The time span of an investment is 5 years, however investors can try to sell their parts on the secondary market, which allows discounts and premiums any time.

The platform allows the investor to diversify across multiple properties easily. The fee is 2% for investment (in new listings or buying through the secondary market). For management, advertising and letting Property Partner charges 12.6% of gross rent.

So far Property Partner has funded 311 properties for 43.9 million GBP with 9.100 investors participating.

property partner listingFor new listing there is a pre-order period, where bids are collected. If the listing is oversubscribed then each investor is allocated a lower proportionate amount of shares.

Each listing contains an investment case desctiption, property details, a floor plan, financials, a solicitor’s report and a surveyor’s report as well as the house price index (HPI) information for the area.

For the secondary market there is a ‘data view’ section which lists key indicators for the parts listed for sale.

Investors that do not want to pick listings can set up the auto-invest option which will automatically invest an amount the investor sets each month in 5 properties.

Investing from abroad

Property Partner allows foreigners (except for US residents) and corporations to invest. If you do not live in the UK but see the UK housing market as an investment opportunity Property Partner is a hassle free possibility to invest in british real estate. Non resident investors should consider using Transferwise or Currencyfair to avoid high bank fees and get a better currency exchange rate.

How to get 50 GBP cashback at sign-up

To get 50 GBP referral cashback, when you invest more than 1000 GBP sign up now via this link . To see available promotions by other platforms visit our cashback offer page.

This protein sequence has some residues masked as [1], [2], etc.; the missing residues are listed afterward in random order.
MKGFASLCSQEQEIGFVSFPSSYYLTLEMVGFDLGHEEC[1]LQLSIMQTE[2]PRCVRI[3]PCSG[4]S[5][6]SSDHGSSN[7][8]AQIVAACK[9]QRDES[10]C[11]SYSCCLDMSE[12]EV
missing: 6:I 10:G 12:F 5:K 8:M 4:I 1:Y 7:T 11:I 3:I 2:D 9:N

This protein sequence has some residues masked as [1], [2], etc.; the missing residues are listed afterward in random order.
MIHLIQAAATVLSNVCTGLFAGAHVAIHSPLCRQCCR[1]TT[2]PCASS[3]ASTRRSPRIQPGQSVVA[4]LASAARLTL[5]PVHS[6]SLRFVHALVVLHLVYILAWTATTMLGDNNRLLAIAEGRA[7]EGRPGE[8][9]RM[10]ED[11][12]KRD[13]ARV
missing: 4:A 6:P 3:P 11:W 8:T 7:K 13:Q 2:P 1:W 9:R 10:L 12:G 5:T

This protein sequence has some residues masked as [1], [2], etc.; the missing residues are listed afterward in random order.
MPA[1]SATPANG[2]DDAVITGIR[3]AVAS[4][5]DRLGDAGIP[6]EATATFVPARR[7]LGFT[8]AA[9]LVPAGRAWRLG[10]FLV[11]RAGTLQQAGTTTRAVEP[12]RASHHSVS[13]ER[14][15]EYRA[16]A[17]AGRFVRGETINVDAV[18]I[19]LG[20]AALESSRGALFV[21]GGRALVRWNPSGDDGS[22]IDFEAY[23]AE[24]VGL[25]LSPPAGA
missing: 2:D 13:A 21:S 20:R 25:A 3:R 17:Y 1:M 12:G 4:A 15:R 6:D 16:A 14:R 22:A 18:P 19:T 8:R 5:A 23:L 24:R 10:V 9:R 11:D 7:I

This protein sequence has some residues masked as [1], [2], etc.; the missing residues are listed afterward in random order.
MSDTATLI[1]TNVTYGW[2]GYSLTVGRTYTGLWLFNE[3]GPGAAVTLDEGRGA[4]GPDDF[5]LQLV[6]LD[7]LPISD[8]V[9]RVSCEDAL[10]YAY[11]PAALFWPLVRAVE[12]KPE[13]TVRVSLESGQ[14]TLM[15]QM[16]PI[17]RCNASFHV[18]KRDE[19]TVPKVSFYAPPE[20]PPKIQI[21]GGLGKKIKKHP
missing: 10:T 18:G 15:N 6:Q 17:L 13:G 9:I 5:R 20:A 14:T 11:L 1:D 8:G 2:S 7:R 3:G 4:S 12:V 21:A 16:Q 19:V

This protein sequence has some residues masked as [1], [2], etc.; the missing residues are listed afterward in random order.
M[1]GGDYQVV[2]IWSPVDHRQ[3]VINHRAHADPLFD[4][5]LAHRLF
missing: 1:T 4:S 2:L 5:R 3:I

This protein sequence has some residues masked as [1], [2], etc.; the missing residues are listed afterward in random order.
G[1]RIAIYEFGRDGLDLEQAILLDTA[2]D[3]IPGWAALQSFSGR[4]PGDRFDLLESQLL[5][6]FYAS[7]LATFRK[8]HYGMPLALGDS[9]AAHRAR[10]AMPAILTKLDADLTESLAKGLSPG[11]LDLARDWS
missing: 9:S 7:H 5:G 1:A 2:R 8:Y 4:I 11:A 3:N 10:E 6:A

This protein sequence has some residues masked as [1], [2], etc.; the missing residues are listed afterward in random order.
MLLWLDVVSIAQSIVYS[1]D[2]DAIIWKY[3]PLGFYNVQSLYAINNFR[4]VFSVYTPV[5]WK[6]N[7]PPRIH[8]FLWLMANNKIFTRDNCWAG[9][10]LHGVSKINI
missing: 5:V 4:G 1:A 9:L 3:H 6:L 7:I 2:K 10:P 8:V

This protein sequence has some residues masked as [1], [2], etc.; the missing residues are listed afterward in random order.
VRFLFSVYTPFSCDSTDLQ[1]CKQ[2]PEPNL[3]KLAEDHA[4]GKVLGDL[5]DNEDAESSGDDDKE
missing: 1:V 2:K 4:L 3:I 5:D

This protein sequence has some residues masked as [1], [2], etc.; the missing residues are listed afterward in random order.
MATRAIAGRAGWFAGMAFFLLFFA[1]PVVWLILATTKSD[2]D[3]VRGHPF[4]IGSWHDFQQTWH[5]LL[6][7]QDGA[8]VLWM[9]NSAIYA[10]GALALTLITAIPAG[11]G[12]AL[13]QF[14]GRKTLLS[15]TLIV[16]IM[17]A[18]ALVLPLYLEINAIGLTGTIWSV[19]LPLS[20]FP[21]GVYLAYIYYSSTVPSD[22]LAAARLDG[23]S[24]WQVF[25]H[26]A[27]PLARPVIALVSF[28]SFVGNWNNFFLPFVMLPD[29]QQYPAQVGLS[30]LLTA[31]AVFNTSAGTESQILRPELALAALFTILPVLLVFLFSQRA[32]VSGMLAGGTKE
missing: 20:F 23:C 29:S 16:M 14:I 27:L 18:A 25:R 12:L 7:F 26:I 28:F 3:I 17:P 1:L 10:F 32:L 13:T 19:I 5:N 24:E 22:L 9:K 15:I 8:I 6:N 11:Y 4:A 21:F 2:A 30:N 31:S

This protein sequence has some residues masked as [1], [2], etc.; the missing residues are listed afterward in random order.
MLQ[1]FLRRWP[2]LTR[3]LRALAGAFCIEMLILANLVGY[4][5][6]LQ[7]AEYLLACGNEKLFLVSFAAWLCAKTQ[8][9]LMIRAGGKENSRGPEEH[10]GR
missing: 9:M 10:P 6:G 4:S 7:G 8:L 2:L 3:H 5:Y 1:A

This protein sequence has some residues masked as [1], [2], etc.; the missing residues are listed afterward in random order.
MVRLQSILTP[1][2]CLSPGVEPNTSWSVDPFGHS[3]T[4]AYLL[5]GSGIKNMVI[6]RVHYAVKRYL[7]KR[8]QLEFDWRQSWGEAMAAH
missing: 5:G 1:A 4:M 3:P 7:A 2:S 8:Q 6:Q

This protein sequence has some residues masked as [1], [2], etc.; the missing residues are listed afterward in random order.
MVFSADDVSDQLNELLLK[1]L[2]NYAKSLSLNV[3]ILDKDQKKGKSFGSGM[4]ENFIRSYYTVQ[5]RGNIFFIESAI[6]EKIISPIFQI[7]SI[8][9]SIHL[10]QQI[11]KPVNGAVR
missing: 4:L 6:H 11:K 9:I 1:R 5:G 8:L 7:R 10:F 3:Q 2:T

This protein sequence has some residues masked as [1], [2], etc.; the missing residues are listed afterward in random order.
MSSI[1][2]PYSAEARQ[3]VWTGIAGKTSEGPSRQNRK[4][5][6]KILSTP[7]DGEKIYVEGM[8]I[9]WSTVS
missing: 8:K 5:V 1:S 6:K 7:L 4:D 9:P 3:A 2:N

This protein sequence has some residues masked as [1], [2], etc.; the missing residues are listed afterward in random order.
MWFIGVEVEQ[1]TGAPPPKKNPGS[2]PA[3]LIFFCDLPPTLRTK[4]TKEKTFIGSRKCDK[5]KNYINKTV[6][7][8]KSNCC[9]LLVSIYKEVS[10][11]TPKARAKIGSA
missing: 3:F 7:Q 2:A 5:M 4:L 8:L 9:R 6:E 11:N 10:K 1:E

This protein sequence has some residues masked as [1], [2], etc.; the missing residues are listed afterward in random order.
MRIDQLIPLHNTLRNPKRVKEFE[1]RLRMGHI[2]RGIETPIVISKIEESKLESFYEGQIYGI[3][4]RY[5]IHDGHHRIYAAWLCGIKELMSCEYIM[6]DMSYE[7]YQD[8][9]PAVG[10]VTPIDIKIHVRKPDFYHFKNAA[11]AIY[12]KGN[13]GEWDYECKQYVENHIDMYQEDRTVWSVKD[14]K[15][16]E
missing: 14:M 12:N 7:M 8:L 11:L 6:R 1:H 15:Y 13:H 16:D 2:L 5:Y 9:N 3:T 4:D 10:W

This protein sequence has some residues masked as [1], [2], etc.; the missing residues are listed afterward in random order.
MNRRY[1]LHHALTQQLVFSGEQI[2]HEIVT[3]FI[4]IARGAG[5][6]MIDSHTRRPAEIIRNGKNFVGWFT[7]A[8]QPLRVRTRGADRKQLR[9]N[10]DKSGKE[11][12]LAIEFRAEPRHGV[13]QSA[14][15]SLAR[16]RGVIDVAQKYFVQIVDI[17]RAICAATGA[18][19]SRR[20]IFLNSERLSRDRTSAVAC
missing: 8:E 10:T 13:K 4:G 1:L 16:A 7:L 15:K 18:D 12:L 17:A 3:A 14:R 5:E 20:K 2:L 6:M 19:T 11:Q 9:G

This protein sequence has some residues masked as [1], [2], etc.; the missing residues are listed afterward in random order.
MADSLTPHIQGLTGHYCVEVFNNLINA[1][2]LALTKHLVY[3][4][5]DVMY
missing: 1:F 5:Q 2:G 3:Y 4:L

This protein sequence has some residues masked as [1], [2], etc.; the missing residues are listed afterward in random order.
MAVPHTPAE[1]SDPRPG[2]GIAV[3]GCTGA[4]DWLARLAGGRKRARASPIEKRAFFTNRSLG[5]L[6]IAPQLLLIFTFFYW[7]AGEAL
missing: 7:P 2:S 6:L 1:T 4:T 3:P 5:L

property partner cashback

Property Partner cashback confirmation at sign-up. To see it follow this link and sign up.

 

 

International P2P Lending Volumes December 2016

The following table lists the loan originations of p2p lending marketplaces in December. Funding Circle leads ahead of Ratesetter and Zopa. Lendix reports an all time record month. Saving Stream and Assetz Capital had a good month, too. Mintos crossed the milestone of 100 million EUR originated since inception. The total volume for the reported marketplaces adds up to 414 million Euro. I track the development of p2p lending volumes for many countries. Since I already have most of the data on file I can publish statistics on the monthly loan originations for selected p2p lending platforms.

Investors living in national markets with no or limited selection of local p2p lending services can check this list of marketplaces open to international investors. Investors can also explore how to make use of current p2p lending cashback offers available.

P2P Lending Volume 12/2016
Table: P2P Lending Volumes in December 2016. Source: own research
Note that volumes have been converted from local currency to Euro for the sake of comparison. Some figures are estimates/approximations.
*Prosper and Lending Club no longer publish origination data for the most recent month.

Notice to p2p lending services not listed: Continue reading

I Started a Zlty Melon Test Portfolio